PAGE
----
actions or mine detonation incidents throughout the campaign period. There was a total of 6 five ton dump trucks lost during the
campaign.

There were a total of 163 KM of new road opened up as well as 265KM of upgraded road.

On 10 September 1970 CPT Gary G. Vanetta assumed command of the company from CPT Bruce E. Brockway.

The 104th continued to supplement the 79th Group and the 169th Group with haul support to LOC roads and combat support
projects.  The most significant of these projects included the QL-13 support, the rock haul to FSB Lanyard and Blue and support
to the 31st Eng. Bn. (CE) on the Binh Tuy Province tactical road net.




On 13 October 1970 the 79th Eng. Group was notified to commence stand-down on 1 December 1970 in preparation for
redeployment/inactivation.  Stand-down was to be completed by 15 December 1970.

At the time of notification of stand-down, 13 October 1970, the 79th Engineer Group was composed of the following elements:

31st Eng. Battalion
62nd Eng. Battalion
554th Eng. Battalion
588th Eng. Battalion
66th Eng. Co.
79th Eng. Co.
104th Eng. Co.
362nd Eng. Co.
547th Eng. Co.
547th Eng. Detachment
557th Eng. Co.
595th Eng. Co.

The 79th Engineer Group was to continue to exercise command and control of assigned units until 1 December 1970.  On 1
December 1970, missions and units assigned to the 79th Group were to be transferred to the 159th Engineer Group with the
exception of the 104th Engineer Company (DT), which was transferred to the 34th Engineer Group and attached to the 69th
Engineer Battalion.

Command of the 104th Engineer Co. (DT) was passed from CPT Gary L. Vanatta to CPT Daniel J. Wanberg on 16 Dec 1970.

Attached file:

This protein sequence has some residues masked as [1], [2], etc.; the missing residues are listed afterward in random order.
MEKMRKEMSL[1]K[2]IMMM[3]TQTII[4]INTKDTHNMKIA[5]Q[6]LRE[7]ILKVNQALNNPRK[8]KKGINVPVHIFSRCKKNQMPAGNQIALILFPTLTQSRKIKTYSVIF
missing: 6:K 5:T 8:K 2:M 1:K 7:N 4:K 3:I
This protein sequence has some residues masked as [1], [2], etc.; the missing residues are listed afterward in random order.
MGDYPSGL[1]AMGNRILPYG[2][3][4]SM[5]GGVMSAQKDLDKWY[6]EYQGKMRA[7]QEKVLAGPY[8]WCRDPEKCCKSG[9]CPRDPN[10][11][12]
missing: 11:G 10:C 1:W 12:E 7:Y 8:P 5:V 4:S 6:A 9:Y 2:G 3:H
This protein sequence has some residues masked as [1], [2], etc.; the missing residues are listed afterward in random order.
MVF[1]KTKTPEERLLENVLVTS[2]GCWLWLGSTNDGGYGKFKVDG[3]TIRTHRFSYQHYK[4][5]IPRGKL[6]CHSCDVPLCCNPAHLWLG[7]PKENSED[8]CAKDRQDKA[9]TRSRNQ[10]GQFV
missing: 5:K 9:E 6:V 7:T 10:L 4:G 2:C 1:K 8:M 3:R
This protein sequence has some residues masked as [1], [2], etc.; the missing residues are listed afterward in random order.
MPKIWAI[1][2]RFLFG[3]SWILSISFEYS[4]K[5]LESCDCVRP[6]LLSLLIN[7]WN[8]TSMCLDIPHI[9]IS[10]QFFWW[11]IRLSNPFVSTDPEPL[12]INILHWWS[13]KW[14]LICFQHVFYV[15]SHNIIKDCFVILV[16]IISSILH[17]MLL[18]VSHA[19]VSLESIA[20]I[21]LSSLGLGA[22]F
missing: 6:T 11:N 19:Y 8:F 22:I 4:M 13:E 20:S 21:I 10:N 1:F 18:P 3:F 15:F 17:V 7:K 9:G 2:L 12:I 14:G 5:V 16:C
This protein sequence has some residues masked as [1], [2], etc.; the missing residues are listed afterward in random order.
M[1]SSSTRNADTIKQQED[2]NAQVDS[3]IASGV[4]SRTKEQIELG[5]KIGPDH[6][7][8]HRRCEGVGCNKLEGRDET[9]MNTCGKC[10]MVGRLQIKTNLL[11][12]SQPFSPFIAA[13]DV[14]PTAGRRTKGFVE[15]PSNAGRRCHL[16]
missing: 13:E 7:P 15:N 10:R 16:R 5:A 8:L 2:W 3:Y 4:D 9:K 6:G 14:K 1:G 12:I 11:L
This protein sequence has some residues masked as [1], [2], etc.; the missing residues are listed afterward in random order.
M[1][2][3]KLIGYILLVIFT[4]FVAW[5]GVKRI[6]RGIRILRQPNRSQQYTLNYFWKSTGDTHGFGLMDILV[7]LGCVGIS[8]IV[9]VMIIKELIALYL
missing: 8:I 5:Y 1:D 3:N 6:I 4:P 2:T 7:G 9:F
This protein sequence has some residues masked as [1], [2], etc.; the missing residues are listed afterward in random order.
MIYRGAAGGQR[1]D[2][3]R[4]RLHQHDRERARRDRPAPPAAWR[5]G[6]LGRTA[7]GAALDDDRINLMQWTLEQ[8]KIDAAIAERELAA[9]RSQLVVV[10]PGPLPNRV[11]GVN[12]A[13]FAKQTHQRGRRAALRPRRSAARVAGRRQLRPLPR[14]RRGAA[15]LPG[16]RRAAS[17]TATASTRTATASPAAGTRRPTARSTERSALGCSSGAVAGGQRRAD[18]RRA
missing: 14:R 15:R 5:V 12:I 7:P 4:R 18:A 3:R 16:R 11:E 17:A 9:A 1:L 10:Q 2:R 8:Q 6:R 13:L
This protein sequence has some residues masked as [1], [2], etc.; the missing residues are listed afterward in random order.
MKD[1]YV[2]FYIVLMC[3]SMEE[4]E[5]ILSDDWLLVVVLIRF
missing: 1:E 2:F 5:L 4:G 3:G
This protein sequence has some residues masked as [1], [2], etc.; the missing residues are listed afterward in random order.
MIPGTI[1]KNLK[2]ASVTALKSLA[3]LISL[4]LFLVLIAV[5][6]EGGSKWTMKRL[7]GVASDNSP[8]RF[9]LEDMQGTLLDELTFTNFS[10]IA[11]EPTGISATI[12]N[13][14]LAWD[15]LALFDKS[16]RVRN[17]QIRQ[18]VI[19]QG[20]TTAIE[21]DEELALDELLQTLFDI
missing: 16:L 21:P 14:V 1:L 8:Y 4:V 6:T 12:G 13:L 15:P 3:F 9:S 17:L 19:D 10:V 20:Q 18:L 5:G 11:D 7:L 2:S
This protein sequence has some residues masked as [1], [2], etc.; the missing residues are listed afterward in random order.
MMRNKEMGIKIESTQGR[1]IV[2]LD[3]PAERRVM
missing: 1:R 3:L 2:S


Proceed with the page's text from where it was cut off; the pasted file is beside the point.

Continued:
The 104th, which was now attached to the 69th Eng. Battalion had one platoon located at Soc Trang and the other platoon located
at Binh Thuy.  The 104th had relocated form Long Binh and took only two weeks to relocate without assistance. The primary
mission of the 104th was to help with the construction of highway QL-4 from Cai Rang to Soc Trang and onto Phung Hiep.  This
work was on-going during the first three months of 1971.  The 104th worked closely with the 515th Engineer Platoon (ASP).  At
this time the 104th had 2 officers, 1 WO and 87 EM.

The 79th Engineer Group was redeployed to the U.S for inactivation on 15 December 1970.  The Group sent two (2) man color
guards to Fort Lewis, WA where the Group was inactivated.  The 159th Group assumed responsibility for all operations and
absorbed all former units of the 79th Group.  The 159th was still under the 20th Engineer Brigade.

The 20th Brigade was ordered to stand down in April.



Here are the remarks of LTG McCaffrey for the FINAL CEREMONY OF THE 20TH
ENGINEER BRIGADE on 20 April 1971


Officers and men of the 20th Engineer Brigade.  It is a pleasure for me today to represent General Abrams and in paying his and
my respects to you for the contribution you've made to the success of American Operations in Vietnam.  I think it is a very fine
thing to be an Engineer Soldier.  Not only do you participate in the success of operations on the battlefield.  But you also make it
possible for us to get there and get away from there.  I think in Vietnam the role of the Engineer has been greater than any of our